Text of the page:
pH describes amount of H+ cations in solution. Concentration of these ions can change in very wide range - most often it has values lying somewhere between 1M and 10-14M, although sometimes even higher and lower concentrations can be observed.
Using numbers differing by many orders of magnitude is impractical, thus in 1909 Danish biochemist Søren Sørensen developed the pH scale and introduced pH definition - minus logarithm base 10 of [H+]:
While pH defined this way can be usefull when doing simple pH calculation for diluted solutions of acids and bases, it is not correct in general. Behavior of the ions in the solution depends not on their concentrations, but on activities. In case of very diluted solutions (say below 0.001M) difference between concentration and activity can be neglected. In case of more concentrated solutions - it have to be taken into account. Thus in reality more precise definition is used:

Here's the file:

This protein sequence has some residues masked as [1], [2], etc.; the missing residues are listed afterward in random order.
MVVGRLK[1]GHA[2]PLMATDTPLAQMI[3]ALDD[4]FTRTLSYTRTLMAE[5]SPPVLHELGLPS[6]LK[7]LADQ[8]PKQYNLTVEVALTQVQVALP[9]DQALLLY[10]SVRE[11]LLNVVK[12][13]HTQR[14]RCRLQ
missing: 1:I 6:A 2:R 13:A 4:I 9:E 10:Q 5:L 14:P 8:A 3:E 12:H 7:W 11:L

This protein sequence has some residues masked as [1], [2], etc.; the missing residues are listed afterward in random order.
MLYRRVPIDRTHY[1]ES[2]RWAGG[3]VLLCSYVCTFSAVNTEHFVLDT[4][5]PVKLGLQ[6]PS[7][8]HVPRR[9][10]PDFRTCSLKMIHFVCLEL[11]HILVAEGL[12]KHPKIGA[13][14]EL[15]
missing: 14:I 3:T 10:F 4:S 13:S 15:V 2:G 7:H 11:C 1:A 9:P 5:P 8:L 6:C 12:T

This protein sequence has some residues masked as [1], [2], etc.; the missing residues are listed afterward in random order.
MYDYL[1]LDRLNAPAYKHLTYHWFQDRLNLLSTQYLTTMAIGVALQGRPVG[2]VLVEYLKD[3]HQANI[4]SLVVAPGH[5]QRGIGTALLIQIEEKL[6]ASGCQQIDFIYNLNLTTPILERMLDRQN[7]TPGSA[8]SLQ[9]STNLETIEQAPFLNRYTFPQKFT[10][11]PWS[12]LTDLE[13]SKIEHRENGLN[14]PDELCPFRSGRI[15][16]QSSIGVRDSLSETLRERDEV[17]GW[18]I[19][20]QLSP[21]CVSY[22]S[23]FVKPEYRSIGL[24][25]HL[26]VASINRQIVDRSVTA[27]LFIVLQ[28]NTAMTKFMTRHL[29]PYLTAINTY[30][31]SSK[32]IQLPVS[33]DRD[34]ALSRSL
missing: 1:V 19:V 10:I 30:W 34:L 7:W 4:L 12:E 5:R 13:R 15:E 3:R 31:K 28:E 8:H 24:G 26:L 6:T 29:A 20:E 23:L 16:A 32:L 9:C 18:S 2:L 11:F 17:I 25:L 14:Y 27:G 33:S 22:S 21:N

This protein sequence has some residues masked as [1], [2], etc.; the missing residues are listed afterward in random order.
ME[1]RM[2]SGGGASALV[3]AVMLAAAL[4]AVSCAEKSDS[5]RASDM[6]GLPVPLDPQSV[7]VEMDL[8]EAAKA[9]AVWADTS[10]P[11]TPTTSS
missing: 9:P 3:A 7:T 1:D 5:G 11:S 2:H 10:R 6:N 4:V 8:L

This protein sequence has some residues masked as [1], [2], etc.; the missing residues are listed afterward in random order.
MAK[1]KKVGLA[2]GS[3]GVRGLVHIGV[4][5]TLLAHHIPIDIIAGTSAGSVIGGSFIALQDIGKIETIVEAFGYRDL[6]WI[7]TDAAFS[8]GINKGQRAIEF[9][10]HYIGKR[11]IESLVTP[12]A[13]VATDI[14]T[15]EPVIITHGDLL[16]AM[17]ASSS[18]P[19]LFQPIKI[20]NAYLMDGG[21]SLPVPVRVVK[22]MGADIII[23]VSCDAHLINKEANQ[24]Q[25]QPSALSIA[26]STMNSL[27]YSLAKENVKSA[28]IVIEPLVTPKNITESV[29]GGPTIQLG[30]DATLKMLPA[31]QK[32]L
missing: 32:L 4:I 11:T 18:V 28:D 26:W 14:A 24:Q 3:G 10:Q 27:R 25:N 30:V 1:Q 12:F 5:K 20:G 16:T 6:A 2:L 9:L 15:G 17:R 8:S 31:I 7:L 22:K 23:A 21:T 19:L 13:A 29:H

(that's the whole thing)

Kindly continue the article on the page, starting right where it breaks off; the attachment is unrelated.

and is sometimes called 'thermodynamic pH' as opposed to 'concentration pH'. What is important is the fact, that all pH meters measure thermodynamic pH values, as present in the Nernst equation.